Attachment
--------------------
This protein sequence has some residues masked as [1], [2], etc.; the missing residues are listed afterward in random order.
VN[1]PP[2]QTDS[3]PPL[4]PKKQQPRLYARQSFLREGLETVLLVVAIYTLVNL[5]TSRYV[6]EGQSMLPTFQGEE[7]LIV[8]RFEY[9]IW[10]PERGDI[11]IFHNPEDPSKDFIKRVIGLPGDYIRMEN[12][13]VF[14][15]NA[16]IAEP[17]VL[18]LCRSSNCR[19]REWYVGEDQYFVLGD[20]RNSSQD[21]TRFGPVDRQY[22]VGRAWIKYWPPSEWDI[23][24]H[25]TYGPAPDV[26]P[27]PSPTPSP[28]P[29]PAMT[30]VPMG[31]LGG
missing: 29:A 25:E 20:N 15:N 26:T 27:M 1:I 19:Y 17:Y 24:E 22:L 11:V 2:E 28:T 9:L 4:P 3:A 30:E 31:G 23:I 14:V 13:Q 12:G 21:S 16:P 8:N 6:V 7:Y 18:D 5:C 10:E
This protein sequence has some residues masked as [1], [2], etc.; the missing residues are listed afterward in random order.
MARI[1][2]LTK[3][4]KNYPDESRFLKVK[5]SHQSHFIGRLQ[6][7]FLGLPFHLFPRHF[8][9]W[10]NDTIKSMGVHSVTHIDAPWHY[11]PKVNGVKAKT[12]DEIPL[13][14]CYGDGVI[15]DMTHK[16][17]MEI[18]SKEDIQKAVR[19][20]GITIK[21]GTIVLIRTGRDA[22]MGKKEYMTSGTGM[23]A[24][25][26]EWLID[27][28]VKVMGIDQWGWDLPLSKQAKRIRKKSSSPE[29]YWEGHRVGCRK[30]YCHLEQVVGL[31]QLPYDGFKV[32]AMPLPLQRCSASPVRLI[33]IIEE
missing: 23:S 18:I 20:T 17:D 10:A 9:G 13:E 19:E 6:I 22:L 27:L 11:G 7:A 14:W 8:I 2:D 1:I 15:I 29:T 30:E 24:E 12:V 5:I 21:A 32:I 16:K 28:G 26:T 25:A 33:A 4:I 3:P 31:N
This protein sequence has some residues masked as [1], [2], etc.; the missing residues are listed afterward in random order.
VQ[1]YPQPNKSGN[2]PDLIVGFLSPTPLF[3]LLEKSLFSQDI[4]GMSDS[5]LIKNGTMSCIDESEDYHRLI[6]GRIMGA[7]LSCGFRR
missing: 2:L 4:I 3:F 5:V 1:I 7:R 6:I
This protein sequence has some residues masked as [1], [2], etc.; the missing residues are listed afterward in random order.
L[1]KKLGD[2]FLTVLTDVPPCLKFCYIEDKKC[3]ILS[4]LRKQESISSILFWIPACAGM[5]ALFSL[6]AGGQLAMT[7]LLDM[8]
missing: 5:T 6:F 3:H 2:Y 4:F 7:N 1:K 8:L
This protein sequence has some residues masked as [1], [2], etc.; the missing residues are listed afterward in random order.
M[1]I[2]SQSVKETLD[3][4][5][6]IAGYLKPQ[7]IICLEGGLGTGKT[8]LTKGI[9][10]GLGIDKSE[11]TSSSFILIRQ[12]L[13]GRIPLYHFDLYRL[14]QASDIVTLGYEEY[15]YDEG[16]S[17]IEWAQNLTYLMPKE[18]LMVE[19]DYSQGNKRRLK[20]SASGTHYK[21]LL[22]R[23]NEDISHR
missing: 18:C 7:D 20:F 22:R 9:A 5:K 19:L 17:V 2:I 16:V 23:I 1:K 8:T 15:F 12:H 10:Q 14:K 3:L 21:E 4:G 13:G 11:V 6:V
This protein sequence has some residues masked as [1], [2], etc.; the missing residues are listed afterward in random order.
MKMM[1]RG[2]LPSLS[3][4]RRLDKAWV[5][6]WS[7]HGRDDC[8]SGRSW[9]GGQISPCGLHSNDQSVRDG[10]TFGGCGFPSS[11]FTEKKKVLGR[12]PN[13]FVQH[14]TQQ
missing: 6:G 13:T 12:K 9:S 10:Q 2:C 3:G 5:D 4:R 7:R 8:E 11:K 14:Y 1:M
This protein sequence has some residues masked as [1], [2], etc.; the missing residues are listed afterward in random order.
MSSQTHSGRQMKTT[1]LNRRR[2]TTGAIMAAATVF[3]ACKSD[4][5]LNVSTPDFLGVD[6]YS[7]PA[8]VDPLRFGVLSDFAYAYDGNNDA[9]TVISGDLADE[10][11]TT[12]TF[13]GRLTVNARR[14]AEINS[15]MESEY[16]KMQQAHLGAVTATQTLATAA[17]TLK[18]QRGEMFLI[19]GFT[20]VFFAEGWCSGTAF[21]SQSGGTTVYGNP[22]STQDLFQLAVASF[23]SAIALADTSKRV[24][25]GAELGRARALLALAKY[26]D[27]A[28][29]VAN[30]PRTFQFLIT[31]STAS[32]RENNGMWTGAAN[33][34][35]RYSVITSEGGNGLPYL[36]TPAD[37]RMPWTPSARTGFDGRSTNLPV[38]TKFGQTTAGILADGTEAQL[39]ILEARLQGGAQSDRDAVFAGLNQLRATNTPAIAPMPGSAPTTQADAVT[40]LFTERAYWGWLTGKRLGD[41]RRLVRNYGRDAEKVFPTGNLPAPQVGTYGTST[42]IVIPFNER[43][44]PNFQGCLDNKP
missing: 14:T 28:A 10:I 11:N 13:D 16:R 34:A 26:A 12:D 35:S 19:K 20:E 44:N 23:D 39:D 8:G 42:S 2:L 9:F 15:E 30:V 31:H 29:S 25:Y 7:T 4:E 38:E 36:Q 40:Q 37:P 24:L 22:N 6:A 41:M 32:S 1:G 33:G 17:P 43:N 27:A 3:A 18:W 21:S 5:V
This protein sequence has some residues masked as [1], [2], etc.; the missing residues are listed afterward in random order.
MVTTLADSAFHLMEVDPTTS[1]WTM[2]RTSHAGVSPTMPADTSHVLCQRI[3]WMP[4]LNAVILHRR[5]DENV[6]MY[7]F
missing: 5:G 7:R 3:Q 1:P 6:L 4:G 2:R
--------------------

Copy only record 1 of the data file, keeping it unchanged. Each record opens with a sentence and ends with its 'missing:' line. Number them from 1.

This protein sequence has some residues masked as [1], [2], etc.; the missing residues are listed afterward in random order.
VN[1]PP[2]QTDS[3]PPL[4]PKKQQPRLYARQSFLREGLETVLLVVAIYTLVNL[5]TSRYV[6]EGQSMLPTFQGEE[7]LIV[8]RFEY[9]IW[10]PERGDI[11]IFHNPEDPSKDFIKRVIGLPGDYIRMEN[12][13]VF[14][15]NA[16]IAEP[17]VL[18]LCRSSNCR[19]REWYVGEDQYFVLGD[20]RNSSQD[21]TRFGPVDRQY[22]VGRAWIKYWPPSEWDI[23][24]H[25]TYGPAPDV[26]P[27]PSPTPSP[28]P[29]PAMT[30]VPMG[31]LGG
missing: 29:A 25:E 20:N 15:N 26:T 27:M 1:I 19:Y 17:Y 24:E 22:L 11:V 2:E 28:T 9:L 4:P 3:A 30:E 31:G 23:I 14:V 13:Q 12:G 21:S 16:P 8:N 6:V 7:Y 18:D 5:C 10:E